If the king of Saudi Arabia were to be invited to the White House, President Obama would make the usual deep bow, have a long conversation with lots of photo ops, and then give the king a grand halal dinner. But it was not a Muslim king who was the honored guest last week. It was the Jewish Prime Minister of Israel, Benjamin Netanyahu, here to provide the president with another opportunity to embarrass himself and the United States.
There were no handshakes in the White House last week, no negotiations, no photographs, no joint statements, and definitely no kosher dinner. Just the presentation of a list of demands, take it or leave it. When the stunned Netanyahu hesitated, the president left the room, saying, “Let me know if there are any changes. I’ll be around.” Then mainstream media obliged their White House masters, as usual, with a complete news blackout. It was as if the leader of the only democracy in the Middle East had never been in town.
What was the prime minister thinking as he ate his dinner on the plane taking him home? Did his thoughts go back to the days of atmospheric tests of nuclear weapons, and what they might mean to Israel today?
In 1962, at Johnson Island in the Pacific, the United States conducted a test code-named Starfish Prime. A nuclear device was to be detonated in near space, 260 miles above the island, and instruments were ready to monitor effects on the ionosphere. When the 1-megaton explosion flared there was no radiation or blast felt on the island below. Instead, a man-made aurora borealis appeared and an electromagnetic pulse (EMP) knocked out streetlights and a communications microwave link in Hawaii—930 miles away! The age of EMP weapons had begun.
The Soviet Union’s spies told Moscow about Starfish Prime and the effects of the EMP pulse. The Soviets, worried about underground bunkers built to house the government and command centers in the event of a nuclear war, conducted their own tests. They were horrified. The EMP pulse could fry computers, communications, and all kinds of electrical equipment on the surface and hidden far underground. Our own concern was heightened when Russia shared that data with us during the happy days of Perestroika. The Pentagon began to take steps to harden key military equipment against EMP, like ICBM silos and Air Force One.
The next shoe dropped in 1998, when Iran tested missiles fired from a barge in the Caspian that exploded a hundred miles above the surface. The Iranians knew about EMP too, and were making plans to menace any nation they could reach from a cargo ship as soon as they had the necessary nuclear warheads. Concerned at last, Congress established a commission in 2001 to examine the potential damage to the United States from an EMP attack. The final report was published in 2008, and the news was not good. Attacked by EMP weapons, the United States infrastructure would suffer catastrophic and irreversible damage—unless defensive preparations were made. The cost for hardening vulnerable things such as electrical power transmission lines, communications, and computer-controlled systems like refineries and water supplies would cost billions of dollars. Speeches were made, but expensive action was left to disappear from congressional agendas.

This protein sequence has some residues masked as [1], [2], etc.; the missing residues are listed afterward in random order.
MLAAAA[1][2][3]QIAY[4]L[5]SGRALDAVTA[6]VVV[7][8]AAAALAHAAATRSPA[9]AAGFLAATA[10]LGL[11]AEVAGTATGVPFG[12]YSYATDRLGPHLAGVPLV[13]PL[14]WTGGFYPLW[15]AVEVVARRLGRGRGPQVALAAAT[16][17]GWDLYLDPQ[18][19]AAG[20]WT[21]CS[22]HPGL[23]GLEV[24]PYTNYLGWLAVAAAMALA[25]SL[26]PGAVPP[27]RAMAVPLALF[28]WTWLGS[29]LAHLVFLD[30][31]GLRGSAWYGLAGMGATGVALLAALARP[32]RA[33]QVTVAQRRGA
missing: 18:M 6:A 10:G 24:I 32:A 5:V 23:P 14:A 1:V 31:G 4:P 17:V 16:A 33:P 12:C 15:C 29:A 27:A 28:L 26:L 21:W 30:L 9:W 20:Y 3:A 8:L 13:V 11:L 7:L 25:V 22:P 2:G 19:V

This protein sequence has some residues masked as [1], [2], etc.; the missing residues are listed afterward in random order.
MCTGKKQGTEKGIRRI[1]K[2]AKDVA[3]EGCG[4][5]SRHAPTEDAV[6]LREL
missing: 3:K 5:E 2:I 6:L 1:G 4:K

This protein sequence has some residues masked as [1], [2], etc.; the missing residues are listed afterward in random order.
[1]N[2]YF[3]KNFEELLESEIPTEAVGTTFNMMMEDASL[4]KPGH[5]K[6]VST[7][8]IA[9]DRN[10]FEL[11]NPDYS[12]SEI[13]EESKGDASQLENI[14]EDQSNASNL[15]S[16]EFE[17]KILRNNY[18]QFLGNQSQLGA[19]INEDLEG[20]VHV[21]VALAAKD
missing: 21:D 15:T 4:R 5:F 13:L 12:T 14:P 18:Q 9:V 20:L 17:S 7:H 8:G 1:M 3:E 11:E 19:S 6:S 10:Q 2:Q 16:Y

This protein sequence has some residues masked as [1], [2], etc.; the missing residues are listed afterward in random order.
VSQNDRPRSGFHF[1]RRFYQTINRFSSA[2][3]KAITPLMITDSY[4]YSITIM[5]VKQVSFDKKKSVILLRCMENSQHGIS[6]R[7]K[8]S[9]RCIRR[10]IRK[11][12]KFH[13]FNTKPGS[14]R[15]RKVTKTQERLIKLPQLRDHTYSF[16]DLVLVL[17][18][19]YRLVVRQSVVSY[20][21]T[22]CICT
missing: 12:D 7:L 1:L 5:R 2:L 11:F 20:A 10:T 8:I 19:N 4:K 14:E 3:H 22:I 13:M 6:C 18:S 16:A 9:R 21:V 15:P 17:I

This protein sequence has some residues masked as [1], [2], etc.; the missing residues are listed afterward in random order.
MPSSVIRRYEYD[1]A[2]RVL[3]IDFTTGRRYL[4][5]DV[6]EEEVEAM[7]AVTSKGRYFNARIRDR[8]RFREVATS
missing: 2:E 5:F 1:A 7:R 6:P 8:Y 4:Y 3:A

EMP, however, did not disappear. It is a hot topic these days, and getting hotter. The signs were evident over 20 years ago:
- Iran tried to buy nuclear warheads from Pakistan as early as 1987.
- Ten years later, Iran tested a sea-launched ICBM capable of delivering an EMP attack.
- Contemplating Israel’s potential use of tactical nuclear weapons, the Center for Strategic and International Studies recently said, “…some believe that nuclear weapons are the only weapons that can destroy targets deep underground…”
- The Heritage Foundation is calling for an EMP Recognition Day to bolster adoption of defensive measures and a national recovery plan.
- US Navy EMP team of engineers, inactive for ten years, has been resurrected and is finding ways to protect the fleet from EMP attacks.